Graph(s) of the week: expensive ships or a big fleet – you may only pick one
25 Jan 2013|
SAN DIEGO (Oct. 18, 2012) Vice Adm. Tom Copeman, commander of Naval Surface Force, U.S. Pacific Fleet, renders a salute during a pass in review by the Freedom-class littoral combat ship USS Fort Worth (LCS 3) as she arrives in San Diego. Fort Worth was commissioned Sept. 22, 2012, in Galveston, Texas, and will be assigned to U.S. Pacific Fleet.

For the first graph of 2013 we’re going back to a topic that has been exercising the minds of force planners around the world for decades: how can we keep up with the rising unit cost of military platforms? The short answer is ‘we can’t’, except by expending an ever greater proportion of national wealth on military equipment, and the graphs below tell the story.

In the first figure, the blue data points are the number of major combatants in the USN from 1960 to the current date. The red line—labelled the ‘fleet affordability index’—is the number of vessels that would be expected if the USN had fixed buying power across the period. It shows how the USN’s fleet would be expected to decline if the sole driver was the increasing cost of vessels. It’s calculated by taking the RAND Corporation’s estimate of the increasing real cost of naval vessels—a 2.1% real increase per annum—and compounding it. As the curve shows, the USN bucked the trend for a while as the Vietnam War was at its peak in the late 1960s, and again in the Reagan build-up years of the 1980s. But economics has a habit of coming back to bite, and as defence spending returns to the long term trend, so too the fleet size inexorably heads back towards the ‘line of fixed buying power’ represented by the fleet affordability index.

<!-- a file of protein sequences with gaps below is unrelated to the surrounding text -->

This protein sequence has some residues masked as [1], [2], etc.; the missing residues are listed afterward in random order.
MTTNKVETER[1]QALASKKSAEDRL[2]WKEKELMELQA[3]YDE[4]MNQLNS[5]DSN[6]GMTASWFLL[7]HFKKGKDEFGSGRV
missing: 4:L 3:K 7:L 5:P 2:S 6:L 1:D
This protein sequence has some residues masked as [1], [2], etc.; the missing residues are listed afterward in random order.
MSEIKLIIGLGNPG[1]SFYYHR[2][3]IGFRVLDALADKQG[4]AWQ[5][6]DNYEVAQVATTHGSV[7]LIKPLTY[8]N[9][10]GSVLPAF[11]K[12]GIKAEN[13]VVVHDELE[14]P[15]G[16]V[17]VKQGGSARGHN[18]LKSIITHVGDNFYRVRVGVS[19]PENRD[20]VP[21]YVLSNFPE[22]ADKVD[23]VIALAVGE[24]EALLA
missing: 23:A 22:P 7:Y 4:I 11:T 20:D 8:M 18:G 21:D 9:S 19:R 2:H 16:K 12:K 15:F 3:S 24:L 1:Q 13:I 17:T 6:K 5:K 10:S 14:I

Sources: USN fleet size from Cost index curve from RAND Corporation estimates of unit price increase.Sources: USN fleet size from Cost index curve from RAND Corporation estimates of unit price increase.

In each of the periods of fleet growth, American spending on defence as a proportion of GDP was increased for a few years. The second graph below shows real US defence spending indexed to the 1960 budget, on the same chart as the rising growth in the cost of naval vessels. During the Vietnam and Reagan years, the budget got ahead of the unit cost curve, allowing for an expansion of the Navy. After the end of the Cold War it fell well behind, hence the steady tailing off of the fleet size. The surge in spending since 2001 is a little misleading in this context, because a lot of it has gone into supporting two land wars and the USN has been only a modest beneficiary of the additional funds. In the years to come, it will be interesting to see if the focus on the predominantly maritime Asia-Pacific theatre and the associated AirSea Battle concept will see the USN bounce back. But in an era where ‘austerity’ seems to be the by-word, I wouldn’t be betting on it.

Source: US defence spending figures from Pentagon budget papers 2012 ‘Green Book’

Source: US defence spending figures from Pentagon budget papers 2012 ‘Green Book’ (PDF).

Andrew Davies is a senior analyst for defence capability at ASPI and executive editor of The Strategist. Image courtesy of Flickr user Official US Navy Imagery.